Hi, welcome to this Whiteboard Wednesday, I’m James, voted most likely to smile here at Fishbowl. Today we’re gonna talk about kitting and what that means for your business, what it means for your potential customers, and kind of some of the options that we can go through.
So let’s start with just a few of the available options as it relates to kitting; so you have a standard, optional, variable, optional/variable, discount and tax rate. Now with most of these obviously it’s the variety that you can offer to your customers, whether it’s just a standard package that they can purchase or also giving them some options of an either/or, or also additional products they can put within that kit, and obviously this will differ from industry to industry, depending on your business. A good one to know obviously is the discount, where you’re able to offer more to a customer and provide them a discount, while also selling them more of your product. And a tax rate; so different products may have different applicable tax rates depending on the state where they’re being purchased or sold.
And all of these things can be combined in different varieties so that you’re able to give your customers the best possible options of your products and your assemblies.
But let’s look at now from both the customer side, the business side, and the vendor side – as it relates to kitting.
So from the customer side, you being able to provide them several different types of options and purchase features is great, because we’re really living in an age where variety is key; the more personal something can be sometimes really helps, especially if you’re dealing with end users.
Now if your company is selling to another type of supplier or middle-man company, this is also great because they’re able to purchase exactly what they want relative to the kit without needing to individually buy large bulk items and then assemble it yourself. It’s just another great selling feature, saves them time, but also allows you to give many different options for that customer.
Now from the vendors side, what’s important with the kitting obviously, is for you to be able to track all of these different products. Because you may have, let’s take one of these colors for example, you may have the blue in everyone of these possible varieties, but you only have the purple in a couple of them, because they’re more specialized or they’re not as much desired but they’re still important to carry in your line.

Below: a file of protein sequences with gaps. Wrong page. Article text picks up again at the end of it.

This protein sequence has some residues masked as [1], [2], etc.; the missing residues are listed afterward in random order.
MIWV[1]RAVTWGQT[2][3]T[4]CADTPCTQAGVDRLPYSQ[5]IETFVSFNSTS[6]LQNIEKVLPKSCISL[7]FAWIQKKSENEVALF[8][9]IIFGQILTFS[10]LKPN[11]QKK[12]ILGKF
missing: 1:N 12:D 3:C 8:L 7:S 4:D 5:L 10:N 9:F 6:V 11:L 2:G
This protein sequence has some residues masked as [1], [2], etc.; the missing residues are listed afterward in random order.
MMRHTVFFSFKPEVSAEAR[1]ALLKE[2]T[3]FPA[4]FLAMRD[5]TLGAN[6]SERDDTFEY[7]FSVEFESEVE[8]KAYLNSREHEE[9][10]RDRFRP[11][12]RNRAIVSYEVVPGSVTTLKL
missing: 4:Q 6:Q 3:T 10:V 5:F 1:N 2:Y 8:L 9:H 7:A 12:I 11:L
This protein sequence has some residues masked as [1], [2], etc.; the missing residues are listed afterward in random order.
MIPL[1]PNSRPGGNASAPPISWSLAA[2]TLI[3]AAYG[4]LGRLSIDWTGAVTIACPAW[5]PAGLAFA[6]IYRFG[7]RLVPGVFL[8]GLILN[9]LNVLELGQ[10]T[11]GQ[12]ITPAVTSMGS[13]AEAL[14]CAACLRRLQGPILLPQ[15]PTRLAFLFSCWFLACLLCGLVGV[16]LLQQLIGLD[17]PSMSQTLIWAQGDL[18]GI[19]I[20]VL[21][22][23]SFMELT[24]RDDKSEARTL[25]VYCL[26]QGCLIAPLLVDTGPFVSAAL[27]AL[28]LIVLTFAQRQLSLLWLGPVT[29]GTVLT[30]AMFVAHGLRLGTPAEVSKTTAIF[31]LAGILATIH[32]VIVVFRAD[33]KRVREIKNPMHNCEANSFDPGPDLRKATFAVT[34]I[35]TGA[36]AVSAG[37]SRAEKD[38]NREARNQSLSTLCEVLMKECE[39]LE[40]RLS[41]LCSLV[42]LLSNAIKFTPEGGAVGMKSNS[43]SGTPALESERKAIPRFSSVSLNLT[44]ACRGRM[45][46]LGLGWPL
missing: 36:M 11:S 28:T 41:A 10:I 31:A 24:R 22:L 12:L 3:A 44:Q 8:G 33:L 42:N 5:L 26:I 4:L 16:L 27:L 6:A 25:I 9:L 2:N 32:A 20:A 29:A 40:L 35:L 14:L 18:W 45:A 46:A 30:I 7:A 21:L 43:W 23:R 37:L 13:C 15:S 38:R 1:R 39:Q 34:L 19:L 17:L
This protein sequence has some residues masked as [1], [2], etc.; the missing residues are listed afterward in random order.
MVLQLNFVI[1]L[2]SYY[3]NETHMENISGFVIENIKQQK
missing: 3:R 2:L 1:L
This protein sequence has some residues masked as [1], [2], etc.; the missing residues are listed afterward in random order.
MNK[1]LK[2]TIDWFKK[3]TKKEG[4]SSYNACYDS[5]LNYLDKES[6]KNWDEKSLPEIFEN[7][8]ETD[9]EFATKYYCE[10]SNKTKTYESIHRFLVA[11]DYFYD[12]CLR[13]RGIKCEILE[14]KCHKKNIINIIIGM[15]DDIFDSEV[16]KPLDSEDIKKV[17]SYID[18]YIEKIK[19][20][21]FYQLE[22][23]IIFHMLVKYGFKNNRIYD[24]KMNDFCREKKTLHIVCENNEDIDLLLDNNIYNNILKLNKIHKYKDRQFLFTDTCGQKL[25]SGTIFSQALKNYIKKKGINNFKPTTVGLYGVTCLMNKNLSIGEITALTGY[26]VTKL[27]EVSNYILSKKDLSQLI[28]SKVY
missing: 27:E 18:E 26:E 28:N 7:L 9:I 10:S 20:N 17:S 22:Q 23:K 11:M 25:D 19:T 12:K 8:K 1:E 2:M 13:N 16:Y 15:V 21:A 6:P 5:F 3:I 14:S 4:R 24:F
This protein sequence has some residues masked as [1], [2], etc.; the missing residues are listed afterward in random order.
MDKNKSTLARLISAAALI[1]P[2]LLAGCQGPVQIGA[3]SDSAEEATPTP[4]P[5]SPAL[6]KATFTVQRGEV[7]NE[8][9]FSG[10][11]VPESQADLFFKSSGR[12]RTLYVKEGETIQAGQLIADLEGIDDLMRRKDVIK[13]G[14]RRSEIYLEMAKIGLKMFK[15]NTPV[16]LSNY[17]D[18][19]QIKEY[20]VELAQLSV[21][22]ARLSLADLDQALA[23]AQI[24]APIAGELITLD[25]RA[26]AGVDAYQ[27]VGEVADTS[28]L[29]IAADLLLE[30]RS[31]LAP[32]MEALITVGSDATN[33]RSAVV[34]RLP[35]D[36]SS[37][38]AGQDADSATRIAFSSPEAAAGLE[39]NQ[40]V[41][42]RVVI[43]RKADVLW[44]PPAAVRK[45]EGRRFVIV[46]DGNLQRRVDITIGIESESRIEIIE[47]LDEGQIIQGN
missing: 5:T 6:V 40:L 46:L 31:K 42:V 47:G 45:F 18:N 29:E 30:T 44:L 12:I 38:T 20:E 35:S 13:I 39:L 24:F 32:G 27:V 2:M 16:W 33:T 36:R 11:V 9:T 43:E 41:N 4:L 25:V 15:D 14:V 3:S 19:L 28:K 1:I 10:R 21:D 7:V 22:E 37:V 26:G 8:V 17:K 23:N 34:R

With the vendor you need to be able to track all of these sales, and that’s kind of like a no-brainer, but with kitting that can get really out of hand, because you’re not able to track all of the stuff unless you’re really keeping an eye on things – especially if you’re using a manual process.
And this is where we tie into your business. You have to track all of these thing. If you’re doing it manually this is even more points of contact, more “touches”, that you can introduce human error or just miscalculation, and really just reinforces the need of a software that can track all this stuff. Because with kitting you have so many variables, especially as you introduce more options to your customers, that you need to be able to track. With an automated system, the second one of these things is brought from your vendor it’s tracked, the second it’s purchased through a customer it’s tracked, and the moment you send it out from your business it’s all tracked – and what this provides is good data. You know how much you’re sending, how much you’re buying, how much is being purchased from your customers, so that you’re able to then also change your kits as needed. Perhaps you have a variable kit that really isn’t selling well but you feel like it is, well now you can go to the data and say, nope it’s not selling very well maybe we need to change it up or just get rid of it altogether.
So this is just a general overview of the kitting process and kind of a reminder that with kitting it introduces a lot of complexities, but also a lot of options for your customers and for your company.
Join us again next week for Whiteboard Wednesday. I’m James, thanks for joining us.